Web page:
One spread in the middle of the book uses tinted boxes to call out a few products. This is good — Kino should use this treatment more throughout.

Possibly adding drop shadows to the product may help it pop off the page, too. The callouts of the ratings are nice, but overpower the product a little too much. Kino might want to play that down a little Or at least the cataloger could take the ratings out of all caps and use uppercase/lowercase characters. The all-caps treatment gives more emphasis to the rating, whereas adding a little color may achieve the same result.

The center spread, with the order form envelope, is another great hot spot that Kino is not making the most of. The cataloger may want to consider using that area for closeouts, special deals or promos if it does not currently. Kino should really look to “blow out” more popular selections or products with high margins in this spot.

Here’s a major concern that applies to the whole catalog: There are no product numbers or SKUS to order the product. How do customers order, by product name?

I think it makes it tougher for customers to order what they want without some sort of numbering or inventory numbering system in place. Kino could realize some major time savings in the order entry department if it provided part numbers.

I would like to see a little more color in some of the closing spreads. Possibly the footer layout with the good information of the Website and hotline to order would be better served in a more visible fashion.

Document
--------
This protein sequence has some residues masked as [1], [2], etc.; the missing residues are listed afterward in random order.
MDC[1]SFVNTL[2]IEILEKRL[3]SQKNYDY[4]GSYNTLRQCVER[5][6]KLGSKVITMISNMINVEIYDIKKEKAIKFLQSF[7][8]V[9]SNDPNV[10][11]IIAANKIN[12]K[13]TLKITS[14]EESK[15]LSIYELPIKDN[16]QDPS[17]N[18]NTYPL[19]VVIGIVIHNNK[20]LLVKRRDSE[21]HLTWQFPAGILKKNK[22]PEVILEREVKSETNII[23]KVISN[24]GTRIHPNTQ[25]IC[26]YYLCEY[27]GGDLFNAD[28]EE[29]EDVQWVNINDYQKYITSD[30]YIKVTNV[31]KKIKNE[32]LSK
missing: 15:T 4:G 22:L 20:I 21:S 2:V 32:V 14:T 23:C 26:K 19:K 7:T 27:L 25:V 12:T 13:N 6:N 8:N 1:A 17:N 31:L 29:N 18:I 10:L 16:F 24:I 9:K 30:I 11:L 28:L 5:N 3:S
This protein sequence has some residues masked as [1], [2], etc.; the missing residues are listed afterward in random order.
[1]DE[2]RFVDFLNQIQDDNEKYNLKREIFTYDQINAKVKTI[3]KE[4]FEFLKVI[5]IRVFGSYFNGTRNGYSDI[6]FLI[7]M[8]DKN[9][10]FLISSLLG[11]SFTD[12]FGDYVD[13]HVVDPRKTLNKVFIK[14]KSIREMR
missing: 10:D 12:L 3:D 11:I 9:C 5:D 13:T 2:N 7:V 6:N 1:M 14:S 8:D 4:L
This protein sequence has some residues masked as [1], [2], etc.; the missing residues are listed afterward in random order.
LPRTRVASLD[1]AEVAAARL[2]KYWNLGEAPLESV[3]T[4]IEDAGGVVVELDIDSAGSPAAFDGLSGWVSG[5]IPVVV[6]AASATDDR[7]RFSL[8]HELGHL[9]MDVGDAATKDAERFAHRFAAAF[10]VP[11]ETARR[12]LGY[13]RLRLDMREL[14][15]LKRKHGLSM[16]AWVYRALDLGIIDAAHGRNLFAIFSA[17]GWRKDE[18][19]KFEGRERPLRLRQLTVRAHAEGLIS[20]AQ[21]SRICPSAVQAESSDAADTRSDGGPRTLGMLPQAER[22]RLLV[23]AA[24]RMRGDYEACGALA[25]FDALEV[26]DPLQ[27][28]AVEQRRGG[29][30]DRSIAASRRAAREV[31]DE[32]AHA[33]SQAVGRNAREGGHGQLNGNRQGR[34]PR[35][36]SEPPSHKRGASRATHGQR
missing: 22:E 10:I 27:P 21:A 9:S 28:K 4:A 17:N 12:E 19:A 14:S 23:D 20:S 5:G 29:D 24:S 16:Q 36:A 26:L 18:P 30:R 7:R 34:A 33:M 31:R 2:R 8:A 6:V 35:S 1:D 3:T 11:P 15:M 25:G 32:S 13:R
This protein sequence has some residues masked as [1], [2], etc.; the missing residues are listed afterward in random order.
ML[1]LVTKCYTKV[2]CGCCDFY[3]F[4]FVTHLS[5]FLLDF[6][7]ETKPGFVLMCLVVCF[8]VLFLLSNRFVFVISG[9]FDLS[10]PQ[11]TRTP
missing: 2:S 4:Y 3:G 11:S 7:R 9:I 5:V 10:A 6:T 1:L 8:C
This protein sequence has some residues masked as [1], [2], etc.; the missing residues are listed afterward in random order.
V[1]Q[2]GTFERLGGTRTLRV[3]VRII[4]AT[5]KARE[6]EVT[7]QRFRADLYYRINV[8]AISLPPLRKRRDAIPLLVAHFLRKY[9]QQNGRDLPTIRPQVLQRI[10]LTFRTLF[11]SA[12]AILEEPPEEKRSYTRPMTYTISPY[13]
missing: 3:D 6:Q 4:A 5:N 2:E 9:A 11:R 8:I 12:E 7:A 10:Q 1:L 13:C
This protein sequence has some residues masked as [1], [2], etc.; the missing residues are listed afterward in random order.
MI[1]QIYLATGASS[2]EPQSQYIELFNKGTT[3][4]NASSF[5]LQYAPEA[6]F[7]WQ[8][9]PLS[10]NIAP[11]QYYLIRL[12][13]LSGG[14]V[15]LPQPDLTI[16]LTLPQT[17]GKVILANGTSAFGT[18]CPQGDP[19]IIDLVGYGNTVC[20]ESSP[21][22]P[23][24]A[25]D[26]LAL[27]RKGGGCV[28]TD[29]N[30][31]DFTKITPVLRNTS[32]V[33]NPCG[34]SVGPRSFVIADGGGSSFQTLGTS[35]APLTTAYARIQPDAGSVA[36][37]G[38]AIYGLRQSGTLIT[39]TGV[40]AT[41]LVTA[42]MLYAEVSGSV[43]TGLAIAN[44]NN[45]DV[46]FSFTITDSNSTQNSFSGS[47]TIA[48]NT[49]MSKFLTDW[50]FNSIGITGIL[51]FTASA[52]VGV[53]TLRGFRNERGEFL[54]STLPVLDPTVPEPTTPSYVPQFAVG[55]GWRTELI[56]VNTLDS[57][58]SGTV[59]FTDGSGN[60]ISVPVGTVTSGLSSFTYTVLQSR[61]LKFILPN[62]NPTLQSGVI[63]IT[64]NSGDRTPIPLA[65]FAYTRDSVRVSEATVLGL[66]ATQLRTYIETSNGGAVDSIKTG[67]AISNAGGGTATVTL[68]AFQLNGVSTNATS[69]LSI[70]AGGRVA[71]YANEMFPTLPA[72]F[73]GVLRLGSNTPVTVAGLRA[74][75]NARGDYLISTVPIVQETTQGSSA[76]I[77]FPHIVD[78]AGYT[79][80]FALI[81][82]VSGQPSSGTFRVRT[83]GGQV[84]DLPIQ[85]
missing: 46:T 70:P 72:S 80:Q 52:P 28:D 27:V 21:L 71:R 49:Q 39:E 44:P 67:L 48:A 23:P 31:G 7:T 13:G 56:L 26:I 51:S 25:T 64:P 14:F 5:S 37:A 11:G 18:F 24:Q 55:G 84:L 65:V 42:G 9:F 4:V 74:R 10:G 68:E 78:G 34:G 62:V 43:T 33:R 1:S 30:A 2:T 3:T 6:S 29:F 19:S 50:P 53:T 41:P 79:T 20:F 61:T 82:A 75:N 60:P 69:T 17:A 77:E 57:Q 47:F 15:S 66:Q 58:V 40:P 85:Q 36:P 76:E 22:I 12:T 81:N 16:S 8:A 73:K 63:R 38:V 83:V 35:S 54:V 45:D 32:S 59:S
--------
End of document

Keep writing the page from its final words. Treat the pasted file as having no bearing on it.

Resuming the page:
Perhaps a dark box with reverse copy or color area bleeding off the page without any other imagery around it would work. That would apply to the whole catalog footer format as well. And the index could afford to be a little more legible, with use of baselines or tabbed dots to make it easy to follow the location of the items.

Overall, Kino International could use a creative clean-up rather than a major overhaul. It needs to work on styling to gain some consistency throughout the catalog — in a way that speaks to its target audience more effectively.

Better use of shaded or tinted boxes, improvement of some photography and drop shadows would enhance the buyer experience. That may, in turn, equal additional sales for Kino.


Simply send four copies of the same edition, along with basic information about your target market, merchandise niche, and competitive advantages, to:
Catalog Critique, Multichannel Merchant, 11 River Bend Drive South, P.O. Box 4242, Stamford, CT 06907-0242.

Partner Content

Hincapie Sportswear Finds Omnichannel Success in the Cloud - Netsuite
For more and more companies, a cloud-based unified data solution is the way to make this happen. Custom cycling apparel maker Hincapie Sportswear has leveraged this capability to gain greater visibility into revenue streams, turning opportunities into sales more quickly while gaining overall operating efficiency. Download this ecommerce special report from Multichannel Merchant to more.
The Gift of Wow: Preparing your store for the holiday season - Netsuite
Being prepared for the holiday rush used to mean stocking shelves and making sure your associates were ready for the long hours. But the digital revolution has changed everything, most importantly, customer expectations. Retailers with a physical store presence should be asking themselves—what am I doing to wow the customer?
3 Critical Components to Achieving the Perfect Order - NetSuite
Explore the 3 critical components to delivering the perfect order.
Streamlining Unified Commerce Complexity - NetSuite
Explore how consolidating multiple systems through a cloud-based commerce platform provides a seamless experience for both you, and your customer.